CBLDF Knocks Out South Carolina Internet Censorship Law

Official Press Release

The Comic Book Legal Defense Fund and a broad coalition representingthe interests of booksellers, artists, writers and publishers havesecured an important victory that strikes down South Carolina'sHarmful to Minors Internet law as unconstitutional. Last Monday JudgePatrick Michael Duffy of the U.S. District Court in Charleston, SouthCarolina, issued a permanent injunction barring enforcement of thelaw, which would have restricted the rights of adults and older minorsto access constitutionally-protected materials on the Internet.

The Fund joined organizations that represent artists, writers,booksellers, and publishers who use the Internet to disseminategraphic arts, literature, and health-related information as aPlaintiff in this case. Plaintiffs argued that the Act would haveprohibited their members from sending material with serious artisticand scientific value over the Internet.

Judge Duffy found that the law violated the First Amendment because itdid not employ the least restrictive means for preventing minors fromusing the Internet to access harmful to minors material. In addition,as opposed to filtering technology, which can screen outsexually-oriented material from any place, Judge Duffy declared thatSouth Carolina's law could do nothing to prevent minors from accessingmaterial from outside the U.S.

Judge Duffy also found that the credit card-based age verificationsystem that South Carolina had proposed to block minors from accessingharmful material would create a chilling effect on the speech ofadults. Courts "have unanimously concluded that these measures arefar too burdensome, and chill adults' ability to engage in, and garneraccess to, protected speech for a wealth of reasons."

"We applaud Judge Duffy's well reasoned decision in this case," CBLDFExecutive Director Charles Brownstein said. "We are pleased that itaddressed the concerns raised in our defense of the rights ofcartoonists and retailers who work online, and that those rights willnot be curtailed by what was a very dangerous law."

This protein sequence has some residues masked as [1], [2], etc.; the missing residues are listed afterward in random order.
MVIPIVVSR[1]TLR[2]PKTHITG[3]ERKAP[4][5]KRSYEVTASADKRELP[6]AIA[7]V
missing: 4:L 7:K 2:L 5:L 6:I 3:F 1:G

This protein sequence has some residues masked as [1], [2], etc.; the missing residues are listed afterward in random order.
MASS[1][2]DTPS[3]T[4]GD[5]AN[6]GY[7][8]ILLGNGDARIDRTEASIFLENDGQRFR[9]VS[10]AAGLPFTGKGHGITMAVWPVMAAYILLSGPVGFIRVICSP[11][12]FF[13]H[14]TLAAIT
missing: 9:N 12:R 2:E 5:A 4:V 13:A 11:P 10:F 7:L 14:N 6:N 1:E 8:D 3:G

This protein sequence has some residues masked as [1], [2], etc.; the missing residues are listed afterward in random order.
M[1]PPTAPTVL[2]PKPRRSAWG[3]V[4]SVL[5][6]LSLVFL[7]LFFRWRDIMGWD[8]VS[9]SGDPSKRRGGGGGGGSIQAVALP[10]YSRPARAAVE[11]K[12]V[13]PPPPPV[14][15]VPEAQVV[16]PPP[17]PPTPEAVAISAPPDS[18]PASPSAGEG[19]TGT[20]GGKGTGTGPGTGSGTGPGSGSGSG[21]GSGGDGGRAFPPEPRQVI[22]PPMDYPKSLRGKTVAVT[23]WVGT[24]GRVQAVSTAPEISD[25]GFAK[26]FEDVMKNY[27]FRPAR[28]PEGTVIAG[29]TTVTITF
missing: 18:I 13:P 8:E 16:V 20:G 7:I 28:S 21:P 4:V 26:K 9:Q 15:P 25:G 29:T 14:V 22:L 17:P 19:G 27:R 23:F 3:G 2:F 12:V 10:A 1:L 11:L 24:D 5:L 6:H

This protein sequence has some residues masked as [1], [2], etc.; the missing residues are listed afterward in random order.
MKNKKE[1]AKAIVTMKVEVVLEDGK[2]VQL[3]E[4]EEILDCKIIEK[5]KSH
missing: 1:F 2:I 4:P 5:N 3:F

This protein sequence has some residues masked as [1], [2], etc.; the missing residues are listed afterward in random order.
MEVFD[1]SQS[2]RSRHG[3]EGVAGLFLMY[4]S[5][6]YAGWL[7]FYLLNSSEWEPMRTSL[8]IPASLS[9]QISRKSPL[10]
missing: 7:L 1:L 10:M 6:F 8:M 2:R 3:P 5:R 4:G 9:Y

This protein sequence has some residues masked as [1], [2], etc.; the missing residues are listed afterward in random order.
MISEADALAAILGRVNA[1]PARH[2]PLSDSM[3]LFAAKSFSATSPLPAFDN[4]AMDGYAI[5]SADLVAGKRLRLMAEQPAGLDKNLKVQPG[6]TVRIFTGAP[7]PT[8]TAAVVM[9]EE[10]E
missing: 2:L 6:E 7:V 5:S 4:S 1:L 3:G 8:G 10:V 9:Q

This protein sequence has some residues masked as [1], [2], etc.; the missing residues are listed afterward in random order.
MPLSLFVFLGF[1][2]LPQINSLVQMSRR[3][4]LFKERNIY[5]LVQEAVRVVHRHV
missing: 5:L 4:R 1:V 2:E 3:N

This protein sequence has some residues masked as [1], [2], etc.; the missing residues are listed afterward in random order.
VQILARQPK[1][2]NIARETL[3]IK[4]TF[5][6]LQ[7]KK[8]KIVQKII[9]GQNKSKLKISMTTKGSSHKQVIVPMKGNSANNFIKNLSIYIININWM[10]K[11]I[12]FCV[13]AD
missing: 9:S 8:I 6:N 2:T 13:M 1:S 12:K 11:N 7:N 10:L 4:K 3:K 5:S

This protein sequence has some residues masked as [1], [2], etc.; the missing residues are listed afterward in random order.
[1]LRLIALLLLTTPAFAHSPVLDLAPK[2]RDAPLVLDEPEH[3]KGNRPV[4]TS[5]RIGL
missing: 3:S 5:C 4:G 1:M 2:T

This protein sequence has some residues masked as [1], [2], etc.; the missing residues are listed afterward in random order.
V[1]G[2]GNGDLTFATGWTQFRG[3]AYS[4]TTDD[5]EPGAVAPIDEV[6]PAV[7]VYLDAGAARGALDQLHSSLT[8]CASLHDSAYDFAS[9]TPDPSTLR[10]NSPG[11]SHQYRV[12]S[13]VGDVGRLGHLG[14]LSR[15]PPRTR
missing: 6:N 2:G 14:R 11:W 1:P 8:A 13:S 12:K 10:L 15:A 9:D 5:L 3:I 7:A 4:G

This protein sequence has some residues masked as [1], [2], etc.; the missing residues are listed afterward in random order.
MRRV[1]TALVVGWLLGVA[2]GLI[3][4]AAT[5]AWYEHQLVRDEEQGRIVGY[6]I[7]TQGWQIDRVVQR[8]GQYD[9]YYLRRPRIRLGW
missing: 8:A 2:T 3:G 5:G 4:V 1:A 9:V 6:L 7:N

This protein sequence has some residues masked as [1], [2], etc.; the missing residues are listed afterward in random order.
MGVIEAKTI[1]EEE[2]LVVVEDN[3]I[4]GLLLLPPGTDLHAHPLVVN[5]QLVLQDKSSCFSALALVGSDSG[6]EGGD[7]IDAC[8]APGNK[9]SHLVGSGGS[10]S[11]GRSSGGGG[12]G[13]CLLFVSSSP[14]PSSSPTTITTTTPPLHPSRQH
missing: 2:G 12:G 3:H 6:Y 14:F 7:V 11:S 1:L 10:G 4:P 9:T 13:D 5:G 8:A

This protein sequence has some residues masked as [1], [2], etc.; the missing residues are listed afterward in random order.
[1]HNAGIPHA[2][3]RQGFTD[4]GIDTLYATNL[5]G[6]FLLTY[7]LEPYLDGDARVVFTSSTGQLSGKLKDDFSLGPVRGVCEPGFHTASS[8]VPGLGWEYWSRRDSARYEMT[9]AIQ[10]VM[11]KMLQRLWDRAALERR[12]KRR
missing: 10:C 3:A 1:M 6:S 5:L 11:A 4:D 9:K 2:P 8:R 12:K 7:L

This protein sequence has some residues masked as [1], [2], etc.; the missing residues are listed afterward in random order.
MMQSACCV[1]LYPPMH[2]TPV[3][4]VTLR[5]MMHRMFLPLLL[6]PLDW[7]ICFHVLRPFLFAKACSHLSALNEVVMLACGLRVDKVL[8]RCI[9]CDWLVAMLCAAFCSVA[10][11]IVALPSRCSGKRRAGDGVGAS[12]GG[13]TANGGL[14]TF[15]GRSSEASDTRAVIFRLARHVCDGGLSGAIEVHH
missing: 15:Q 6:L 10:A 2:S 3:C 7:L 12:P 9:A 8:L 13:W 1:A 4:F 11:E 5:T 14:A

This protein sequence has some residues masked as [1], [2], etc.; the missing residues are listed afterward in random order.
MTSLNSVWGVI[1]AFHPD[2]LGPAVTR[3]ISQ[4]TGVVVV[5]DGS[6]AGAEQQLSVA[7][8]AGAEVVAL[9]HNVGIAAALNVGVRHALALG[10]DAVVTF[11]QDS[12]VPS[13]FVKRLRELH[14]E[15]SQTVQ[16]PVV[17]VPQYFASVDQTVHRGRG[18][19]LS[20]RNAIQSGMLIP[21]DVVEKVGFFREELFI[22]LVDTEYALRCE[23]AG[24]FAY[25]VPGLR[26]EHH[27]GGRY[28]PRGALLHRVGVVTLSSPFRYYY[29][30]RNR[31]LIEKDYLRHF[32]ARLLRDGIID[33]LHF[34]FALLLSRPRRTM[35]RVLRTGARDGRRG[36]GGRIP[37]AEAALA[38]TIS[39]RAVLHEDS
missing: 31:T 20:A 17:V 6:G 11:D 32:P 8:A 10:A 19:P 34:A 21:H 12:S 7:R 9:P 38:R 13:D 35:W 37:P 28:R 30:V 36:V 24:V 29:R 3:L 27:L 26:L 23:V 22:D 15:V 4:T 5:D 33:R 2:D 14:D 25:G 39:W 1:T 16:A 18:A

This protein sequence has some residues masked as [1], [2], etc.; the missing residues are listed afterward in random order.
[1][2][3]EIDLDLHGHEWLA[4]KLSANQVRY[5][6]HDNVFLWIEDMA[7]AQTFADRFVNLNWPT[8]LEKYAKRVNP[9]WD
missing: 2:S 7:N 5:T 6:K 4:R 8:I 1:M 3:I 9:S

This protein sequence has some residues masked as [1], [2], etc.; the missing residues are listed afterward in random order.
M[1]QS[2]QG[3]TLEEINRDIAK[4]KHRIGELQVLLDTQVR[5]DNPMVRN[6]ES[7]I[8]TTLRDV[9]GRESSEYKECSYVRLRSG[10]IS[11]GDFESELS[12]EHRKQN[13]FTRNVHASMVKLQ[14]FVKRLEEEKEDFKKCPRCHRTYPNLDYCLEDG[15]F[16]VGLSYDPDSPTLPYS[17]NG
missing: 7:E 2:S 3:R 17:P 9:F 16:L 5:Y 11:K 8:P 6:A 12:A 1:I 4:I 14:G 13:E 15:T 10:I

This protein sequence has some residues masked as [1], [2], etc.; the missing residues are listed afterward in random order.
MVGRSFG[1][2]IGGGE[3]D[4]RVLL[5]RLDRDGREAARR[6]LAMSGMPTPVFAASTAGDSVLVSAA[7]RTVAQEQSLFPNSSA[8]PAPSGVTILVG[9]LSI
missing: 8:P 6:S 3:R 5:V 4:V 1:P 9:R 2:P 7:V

At issue in the case was an amendment to South Carolina's Harmful toMinors statute that provided criminal sanctions for "disseminatingharmful material to minors" online and which defined "material" tomean "pictures, drawings, video recordings, films, digital electronicfiles, or other visual depictions or representations but not materialconsisting entirely of written words." The statute ruled that aviolation of this law (Section 16-15-375 of the S.C. Code) was afelony, punishable by up to 5 years in prison, a fine of $5,000, orboth.

CBLDF and partner plaintiffs Southeast Booksellers Association, PrintStudio South, American Booksellers Foundation for Free Expression,Association of American Publishers, and Families against InternetCensorship successfully argued that the law placed unconstitutionalburdens upon the speech of creators and retailers online, both withinthe state of South Carolina, and across the United States.

The plaintiffs were represented by David W. Odgen, Janis C.Kestenbaum, and Kenneth A. Bamberger of Wilmer Cutler Pickering Haleand Dorr LLP, Washington, D.C.; Michael A. Bamberger of SonnenscheinNath & Rosenthal LLP, New York City; and Armand G. Derfner and D.Peters Wilborn, Jr. of Derfner, Wilborn & Altman, Charleston, S.C.

The Comic Book Legal Defense Fund was founded in 1986 as a 501 (c) 3non-profit organization dedicated to the preservation of FirstAmendment rights for members of the comics community. Donations andinquiries should be directed to the Comic Book Legal Defense Fund atP.O. Box 693, Northampton, MA 01061.

For additional information, please visit www.cbldf.org

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